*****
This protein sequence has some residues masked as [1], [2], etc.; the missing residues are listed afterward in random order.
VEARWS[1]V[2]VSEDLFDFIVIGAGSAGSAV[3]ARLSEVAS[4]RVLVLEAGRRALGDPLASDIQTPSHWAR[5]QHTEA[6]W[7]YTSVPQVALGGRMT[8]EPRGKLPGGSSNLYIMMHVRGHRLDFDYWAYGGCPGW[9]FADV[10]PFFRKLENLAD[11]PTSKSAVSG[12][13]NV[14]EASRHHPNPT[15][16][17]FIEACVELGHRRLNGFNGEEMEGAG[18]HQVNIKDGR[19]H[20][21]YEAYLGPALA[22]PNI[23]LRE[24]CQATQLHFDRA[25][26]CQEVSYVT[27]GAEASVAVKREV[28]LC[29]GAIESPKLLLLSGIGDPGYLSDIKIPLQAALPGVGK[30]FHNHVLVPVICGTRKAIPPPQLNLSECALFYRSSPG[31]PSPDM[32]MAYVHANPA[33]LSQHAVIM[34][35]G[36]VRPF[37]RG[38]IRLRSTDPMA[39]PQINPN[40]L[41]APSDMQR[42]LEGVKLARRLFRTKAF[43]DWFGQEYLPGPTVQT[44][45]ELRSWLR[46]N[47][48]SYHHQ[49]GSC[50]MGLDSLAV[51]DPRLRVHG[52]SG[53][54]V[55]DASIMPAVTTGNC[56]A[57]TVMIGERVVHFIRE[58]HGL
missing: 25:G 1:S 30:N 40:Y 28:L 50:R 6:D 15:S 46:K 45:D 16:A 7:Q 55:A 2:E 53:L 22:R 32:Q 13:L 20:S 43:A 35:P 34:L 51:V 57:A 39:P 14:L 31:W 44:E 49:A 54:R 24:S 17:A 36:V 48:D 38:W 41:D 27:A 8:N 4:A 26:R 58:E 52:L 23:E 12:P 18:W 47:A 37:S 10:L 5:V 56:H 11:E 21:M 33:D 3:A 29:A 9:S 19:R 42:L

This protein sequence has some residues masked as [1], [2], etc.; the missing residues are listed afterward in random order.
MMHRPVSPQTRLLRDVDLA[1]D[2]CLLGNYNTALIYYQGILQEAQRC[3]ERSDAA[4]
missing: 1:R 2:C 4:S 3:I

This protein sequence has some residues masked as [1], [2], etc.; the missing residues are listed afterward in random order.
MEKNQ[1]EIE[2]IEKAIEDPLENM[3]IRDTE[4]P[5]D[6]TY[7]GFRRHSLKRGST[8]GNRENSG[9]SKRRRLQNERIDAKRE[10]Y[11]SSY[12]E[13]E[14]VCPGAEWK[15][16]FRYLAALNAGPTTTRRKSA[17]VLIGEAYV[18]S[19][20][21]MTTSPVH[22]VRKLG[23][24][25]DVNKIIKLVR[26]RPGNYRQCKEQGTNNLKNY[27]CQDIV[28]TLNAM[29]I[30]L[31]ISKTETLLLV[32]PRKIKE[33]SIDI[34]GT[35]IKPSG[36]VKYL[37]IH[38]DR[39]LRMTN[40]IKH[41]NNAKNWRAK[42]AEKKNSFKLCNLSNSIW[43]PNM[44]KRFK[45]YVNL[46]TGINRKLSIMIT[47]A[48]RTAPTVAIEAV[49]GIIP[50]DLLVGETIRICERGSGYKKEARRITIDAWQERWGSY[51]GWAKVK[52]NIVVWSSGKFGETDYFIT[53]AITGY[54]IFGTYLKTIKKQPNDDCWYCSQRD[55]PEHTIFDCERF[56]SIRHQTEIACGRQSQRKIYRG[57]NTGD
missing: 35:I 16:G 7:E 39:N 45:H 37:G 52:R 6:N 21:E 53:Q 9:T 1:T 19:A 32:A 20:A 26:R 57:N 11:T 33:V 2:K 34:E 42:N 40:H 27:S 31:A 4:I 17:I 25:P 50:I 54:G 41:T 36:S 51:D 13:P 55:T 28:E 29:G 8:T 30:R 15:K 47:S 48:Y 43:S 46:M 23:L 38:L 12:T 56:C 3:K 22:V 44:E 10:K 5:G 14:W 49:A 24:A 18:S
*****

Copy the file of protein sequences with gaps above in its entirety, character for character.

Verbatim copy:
This protein sequence has some residues masked as [1], [2], etc.; the missing residues are listed afterward in random order.
VEARWS[1]V[2]VSEDLFDFIVIGAGSAGSAV[3]ARLSEVAS[4]RVLVLEAGRRALGDPLASDIQTPSHWAR[5]QHTEA[6]W[7]YTSVPQVALGGRMT[8]EPRGKLPGGSSNLYIMMHVRGHRLDFDYWAYGGCPGW[9]FADV[10]PFFRKLENLAD[11]PTSKSAVSG[12][13]NV[14]EASRHHPNPT[15][16][17]FIEACVELGHRRLNGFNGEEMEGAG[18]HQVNIKDGR[19]H[20][21]YEAYLGPALA[22]PNI[23]LRE[24]CQATQLHFDRA[25][26]CQEVSYVT[27]GAEASVAVKREV[28]LC[29]GAIESPKLLLLSGIGDPGYLSDIKIPLQAALPGVGK[30]FHNHVLVPVICGTRKAIPPPQLNLSECALFYRSSPG[31]PSPDM[32]MAYVHANPA[33]LSQHAVIM[34][35]G[36]VRPF[37]RG[38]IRLRSTDPMA[39]PQINPN[40]L[41]APSDMQR[42]LEGVKLARRLFRTKAF[43]DWFGQEYLPGPTVQT[44][45]ELRSWLR[46]N[47][48]SYHHQ[49]GSC[50]MGLDSLAV[51]DPRLRVHG[52]SG[53][54]V[55]DASIMPAVTTGNC[56]A[57]TVMIGERVVHFIRE[58]HGL
missing: 25:G 1:S 30:N 40:Y 28:L 50:R 6:D 15:S 46:K 45:D 16:A 7:Q 55:A 2:E 53:L 22:R 32:Q 13:L 20:S 43:A 35:P 34:L 51:V 57:A 39:P 14:L 31:W 44:E 49:A 54:R 24:S 17:A 36:V 48:D 38:W 41:D 27:A 8:N 4:A 26:R 58:E 52:L 23:E 12:P 18:W 47:A 37:S 10:L 5:V 56:H 11:E 21:M 33:D 3:A 29:A 9:S 19:R 42:L

This protein sequence has some residues masked as [1], [2], etc.; the missing residues are listed afterward in random order.
MMHRPVSPQTRLLRDVDLA[1]D[2]CLLGNYNTALIYYQGILQEAQRC[3]ERSDAA[4]
missing: 1:R 2:C 4:S 3:I

This protein sequence has some residues masked as [1], [2], etc.; the missing residues are listed afterward in random order.
MEKNQ[1]EIE[2]IEKAIEDPLENM[3]IRDTE[4]P[5]D[6]TY[7]GFRRHSLKRGST[8]GNRENSG[9]SKRRRLQNERIDAKRE[10]Y[11]SSY[12]E[13]E[14]VCPGAEWK[15][16]FRYLAALNAGPTTTRRKSA[17]VLIGEAYV[18]S[19][20][21]MTTSPVH[22]VRKLG[23][24][25]DVNKIIKLVR[26]RPGNYRQCKEQGTNNLKNY[27]CQDIV[28]TLNAM[29]I[30]L[31]ISKTETLLLV[32]PRKIKE[33]SIDI[34]GT[35]IKPSG[36]VKYL[37]IH[38]DR[39]LRMTN[40]IKH[41]NNAKNWRAK[42]AEKKNSFKLCNLSNSIW[43]PNM[44]KRFK[45]YVNL[46]TGINRKLSIMIT[47]A[48]RTAPTVAIEAV[49]GIIP[50]DLLVGETIRICERGSGYKKEARRITIDAWQERWGSY[51]GWAKVK[52]NIVVWSSGKFGETDYFIT[53]AITGY[54]IFGTYLKTIKKQPNDDCWYCSQRD[55]PEHTIFDCERF[56]SIRHQTEIACGRQSQRKIYRG[57]NTGD
missing: 35:I 16:G 7:E 39:N 45:H 37:G 52:R 6:N 21:E 53:Q 9:T 1:T 19:A 32:A 20:A 26:R 57:N 11:T 33:V 2:K 34:E 42:N 40:H 27:S 31:A 4:I 17:I 25:P 50:I 54:G 41:T 36:S 51:D 13:P 55:T 28:E 29:G 8:T 30:R 15:K 47:S 48:Y 43:S 46:M 23:L 38:L 12:T 56:C 3:K 22:V 44:E 10:K 5:G 14:W 49:A 24:A 18:S